I recently was provided with a 64GB raw memory image created by the free DumpIt tool from
a Windows 2012 R2 x64 server. To my dismay, neither Volatility nor Rekall could make heads
or tails of it. After debugging a little further, I discovered that neither tool was able
to find the kernel debugger data block (
After a lot of Googling and consultation of the handy bible on this subject matter, The Art of Memory Forensics, I think I finally understand what went wrong (but I’m eagerly seeking clarification/correction from the DFIR/infosec community if I’m mistaken!).
When Volatility attempts to make sense of a Windows 64-bit RAM dump, they use the global
PsActiveProcessHead, which is a pointer to the kernel’s list of
structures (and other global variables such as
PsLoadedModuleList, which is a pointer
to the kernel’s list of drivers). Since these variables (symbols) are not exported by the
kernel, they can’t simply be looked up in
ntoskrnl. “Profiles” in tools such as
Volatility contain hard-coded addresses where it can expect to find such variables in
specific versions of Windows with specific patches/hotfixes applied (and so it knows which
symbols, data structures, and algorithms to use when parsing).
Within the Kernel Processor Control Region (KPCR) data structure there is a field that
contains a pointer to a
_DBGKD_GET_VERSION64 structure which contains a linked list of
_KDDEBUGGER_DATA64 structures (kernel debugger data blocks). According to
The Art of Memory Forensics,
“The debugger data structure is typically located inside the NT kernel module (
nt!KdDebuggerDataBlock). It contains a build string such as
3790.srv03_sp2_rtm.070216-1710, numerical values that indicate the major and minor build numbers, and the service pack level for the target operating system…. [T]he debugger data block also contains pointers to the start of the active process and loaded module lists…. Volatility scans for the
_KDDEBUGGER_DATA64by looking for constant values embedded in the structure, including the hard-coded 4-byte signature of KDBG…. Additionally, in some cases there may be more than one
_KDDEBUGGER_DATA64structure resident in physical memory. This can happen if the target system hasn’t rebooted since applying a hot patch that updated some kernel files, or if the machine rebooted so quickly that the entire contents of RAM was not flushed…. [M]any Volatility plugins rely on finding the debugger data block and then walking the active process and loaded module lists” (pp. 62–65).
The kernel debugger data block is used by the kernel debugger so that it can find active processes, handles to objects, loaded modules, etc. when figuring out the cause of a crash. The data in this structure is relatively stable so that Windows (and tools such as WinDbg) can find them, so the memory addresses of many kernel variables can be readily identified using this structure. This makes it very handy for memory forensics.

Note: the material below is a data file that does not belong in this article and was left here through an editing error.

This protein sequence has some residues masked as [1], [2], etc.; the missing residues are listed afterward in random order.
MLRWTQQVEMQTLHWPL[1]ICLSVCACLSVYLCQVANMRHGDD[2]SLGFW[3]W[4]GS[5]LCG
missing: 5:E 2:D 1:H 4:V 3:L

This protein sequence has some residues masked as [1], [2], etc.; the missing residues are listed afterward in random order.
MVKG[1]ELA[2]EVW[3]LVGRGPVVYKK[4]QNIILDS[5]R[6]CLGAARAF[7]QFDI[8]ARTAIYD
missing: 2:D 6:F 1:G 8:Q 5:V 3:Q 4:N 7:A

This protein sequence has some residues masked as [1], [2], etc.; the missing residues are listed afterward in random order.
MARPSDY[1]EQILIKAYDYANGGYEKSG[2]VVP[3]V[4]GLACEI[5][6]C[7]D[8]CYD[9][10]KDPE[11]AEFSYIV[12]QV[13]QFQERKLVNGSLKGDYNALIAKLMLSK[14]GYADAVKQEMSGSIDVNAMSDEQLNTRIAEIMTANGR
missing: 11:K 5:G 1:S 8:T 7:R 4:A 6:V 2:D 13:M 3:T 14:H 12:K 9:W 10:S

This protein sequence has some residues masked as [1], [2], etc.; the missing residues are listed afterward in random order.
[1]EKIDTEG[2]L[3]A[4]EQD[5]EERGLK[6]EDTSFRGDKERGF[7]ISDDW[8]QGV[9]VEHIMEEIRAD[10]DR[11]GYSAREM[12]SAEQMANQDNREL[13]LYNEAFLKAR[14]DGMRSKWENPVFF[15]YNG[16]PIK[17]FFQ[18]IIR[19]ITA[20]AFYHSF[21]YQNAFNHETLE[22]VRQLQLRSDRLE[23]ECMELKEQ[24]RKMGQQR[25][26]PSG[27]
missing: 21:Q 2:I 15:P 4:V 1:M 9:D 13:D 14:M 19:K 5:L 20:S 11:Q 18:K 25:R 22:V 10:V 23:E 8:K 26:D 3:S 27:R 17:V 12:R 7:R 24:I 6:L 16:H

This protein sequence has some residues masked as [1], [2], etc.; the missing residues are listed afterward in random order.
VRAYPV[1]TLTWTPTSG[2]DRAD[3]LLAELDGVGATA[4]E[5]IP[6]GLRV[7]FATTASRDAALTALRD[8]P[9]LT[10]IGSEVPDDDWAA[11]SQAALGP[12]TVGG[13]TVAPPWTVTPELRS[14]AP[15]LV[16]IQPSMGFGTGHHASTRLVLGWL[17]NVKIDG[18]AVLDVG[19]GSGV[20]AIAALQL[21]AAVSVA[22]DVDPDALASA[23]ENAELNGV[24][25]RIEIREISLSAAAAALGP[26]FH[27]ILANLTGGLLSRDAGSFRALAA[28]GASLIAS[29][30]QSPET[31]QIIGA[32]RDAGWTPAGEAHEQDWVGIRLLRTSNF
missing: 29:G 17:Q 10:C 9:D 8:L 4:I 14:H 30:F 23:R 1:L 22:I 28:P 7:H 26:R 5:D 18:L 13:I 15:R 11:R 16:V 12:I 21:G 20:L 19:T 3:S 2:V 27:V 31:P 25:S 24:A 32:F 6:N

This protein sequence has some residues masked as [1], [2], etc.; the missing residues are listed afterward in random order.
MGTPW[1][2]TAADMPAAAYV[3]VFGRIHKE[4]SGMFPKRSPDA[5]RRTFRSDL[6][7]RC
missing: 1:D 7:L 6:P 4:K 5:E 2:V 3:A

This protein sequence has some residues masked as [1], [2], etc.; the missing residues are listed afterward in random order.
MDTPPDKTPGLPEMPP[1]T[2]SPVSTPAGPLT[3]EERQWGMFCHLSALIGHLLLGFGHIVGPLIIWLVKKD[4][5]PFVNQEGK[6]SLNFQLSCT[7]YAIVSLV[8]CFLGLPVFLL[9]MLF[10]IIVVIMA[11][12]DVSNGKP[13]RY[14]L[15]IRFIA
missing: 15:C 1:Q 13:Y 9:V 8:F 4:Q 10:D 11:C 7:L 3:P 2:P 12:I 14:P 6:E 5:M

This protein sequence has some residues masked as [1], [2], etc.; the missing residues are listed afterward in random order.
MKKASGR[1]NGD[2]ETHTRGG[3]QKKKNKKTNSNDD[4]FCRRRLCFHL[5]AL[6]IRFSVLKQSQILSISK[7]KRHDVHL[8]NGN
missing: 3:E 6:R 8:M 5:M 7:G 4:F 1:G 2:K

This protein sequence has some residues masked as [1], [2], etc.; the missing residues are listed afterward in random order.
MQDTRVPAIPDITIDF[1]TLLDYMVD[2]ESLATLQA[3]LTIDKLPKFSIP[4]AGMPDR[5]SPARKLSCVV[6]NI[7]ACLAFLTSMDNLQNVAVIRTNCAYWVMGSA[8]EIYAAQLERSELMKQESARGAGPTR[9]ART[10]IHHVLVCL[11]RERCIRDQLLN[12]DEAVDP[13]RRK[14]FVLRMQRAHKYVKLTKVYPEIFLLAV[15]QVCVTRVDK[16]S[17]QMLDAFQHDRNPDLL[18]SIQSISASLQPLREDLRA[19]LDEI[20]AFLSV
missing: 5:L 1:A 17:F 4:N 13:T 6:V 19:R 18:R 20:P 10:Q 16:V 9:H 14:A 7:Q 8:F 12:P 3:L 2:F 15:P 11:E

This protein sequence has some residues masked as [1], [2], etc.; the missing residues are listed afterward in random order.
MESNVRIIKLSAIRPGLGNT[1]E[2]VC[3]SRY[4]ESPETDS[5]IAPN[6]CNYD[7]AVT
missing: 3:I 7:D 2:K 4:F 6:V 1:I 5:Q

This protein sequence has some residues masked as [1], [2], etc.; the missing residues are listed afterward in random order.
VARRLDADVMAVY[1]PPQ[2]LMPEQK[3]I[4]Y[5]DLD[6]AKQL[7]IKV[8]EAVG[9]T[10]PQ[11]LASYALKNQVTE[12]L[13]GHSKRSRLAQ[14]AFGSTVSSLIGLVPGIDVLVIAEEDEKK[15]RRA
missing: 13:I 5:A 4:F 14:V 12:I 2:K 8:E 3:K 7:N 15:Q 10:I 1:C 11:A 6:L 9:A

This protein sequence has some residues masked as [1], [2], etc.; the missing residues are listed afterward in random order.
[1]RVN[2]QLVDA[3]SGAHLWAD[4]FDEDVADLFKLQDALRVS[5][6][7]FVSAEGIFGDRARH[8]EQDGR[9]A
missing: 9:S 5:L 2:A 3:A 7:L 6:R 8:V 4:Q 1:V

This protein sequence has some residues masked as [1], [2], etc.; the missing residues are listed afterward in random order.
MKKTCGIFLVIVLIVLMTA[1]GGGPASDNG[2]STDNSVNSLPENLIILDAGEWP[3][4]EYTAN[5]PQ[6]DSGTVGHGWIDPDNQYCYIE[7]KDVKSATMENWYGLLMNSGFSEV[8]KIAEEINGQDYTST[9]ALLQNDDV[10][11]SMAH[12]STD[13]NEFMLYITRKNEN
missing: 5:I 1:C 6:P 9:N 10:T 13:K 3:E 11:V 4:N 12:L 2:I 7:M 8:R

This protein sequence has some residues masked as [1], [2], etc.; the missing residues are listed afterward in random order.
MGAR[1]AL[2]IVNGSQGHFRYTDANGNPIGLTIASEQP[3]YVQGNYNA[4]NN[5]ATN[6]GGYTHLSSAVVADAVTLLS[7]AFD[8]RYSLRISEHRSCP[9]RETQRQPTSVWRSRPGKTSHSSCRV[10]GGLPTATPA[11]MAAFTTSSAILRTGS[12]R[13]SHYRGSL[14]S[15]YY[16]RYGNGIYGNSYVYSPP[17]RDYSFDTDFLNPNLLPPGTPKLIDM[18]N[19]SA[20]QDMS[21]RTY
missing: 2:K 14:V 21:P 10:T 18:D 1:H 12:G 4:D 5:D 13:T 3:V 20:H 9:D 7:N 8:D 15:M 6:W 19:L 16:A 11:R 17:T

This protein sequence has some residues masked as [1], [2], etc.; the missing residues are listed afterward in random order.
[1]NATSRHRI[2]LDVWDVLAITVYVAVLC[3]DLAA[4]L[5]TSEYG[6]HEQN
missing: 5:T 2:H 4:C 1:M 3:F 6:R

However, the kernel debugger data block is encoded on some 64-bit versions of Windows Vista and later with large amounts of RAM and some tools do not properly decode it when creating a raw memory image (such as DumpIt). DumpIt only properly decodes this structure when a crashdump is taken (rather than a raw image). Takahiro Haruyama explains this in detail in a blog post he wrote in 2014 entitled “64bit Big Sized RAM Image Acquisition Problem” (he used the term “encrypted” rather than “encoded”, but the latter term is used by Volatility in a blog post referencing Haruyama’s post so I’ve elected to echo that language).
As a result, if using DumpIt, you must take a crashdump rather than a raw image. As of the time that Haruyama wrote his post in early 2014, this was the only supported tool that he tested. However, I was able to successfully acquire and analyze the RAM in AFF4 format using winpmem 2.1.post4 and Rekall 1.6.0 (Gotthard), respectively (your mileage may vary). This is because Rekall no longer relies on the kernel debugger data block to i dentify the necessary global variables/symbols. According to the Rekall documentation,
“Rekall no longer uses the Kernel Debugger Block for analysis — instead accurate global symbol information are fetched from Microsoft PDB files containing debugging symbols.”
It was a good learning experience and now I know to be wary of certain collection tools when collecting large amounts of RAM from Windows 64-bit Vista+ systems! I figured I’d share the lesson. I must also give credit to Brian Moran as his blog post on this issue was my first stop when Googling this issue and was very helpful as I researched this (he also ran into this issue in 2014).
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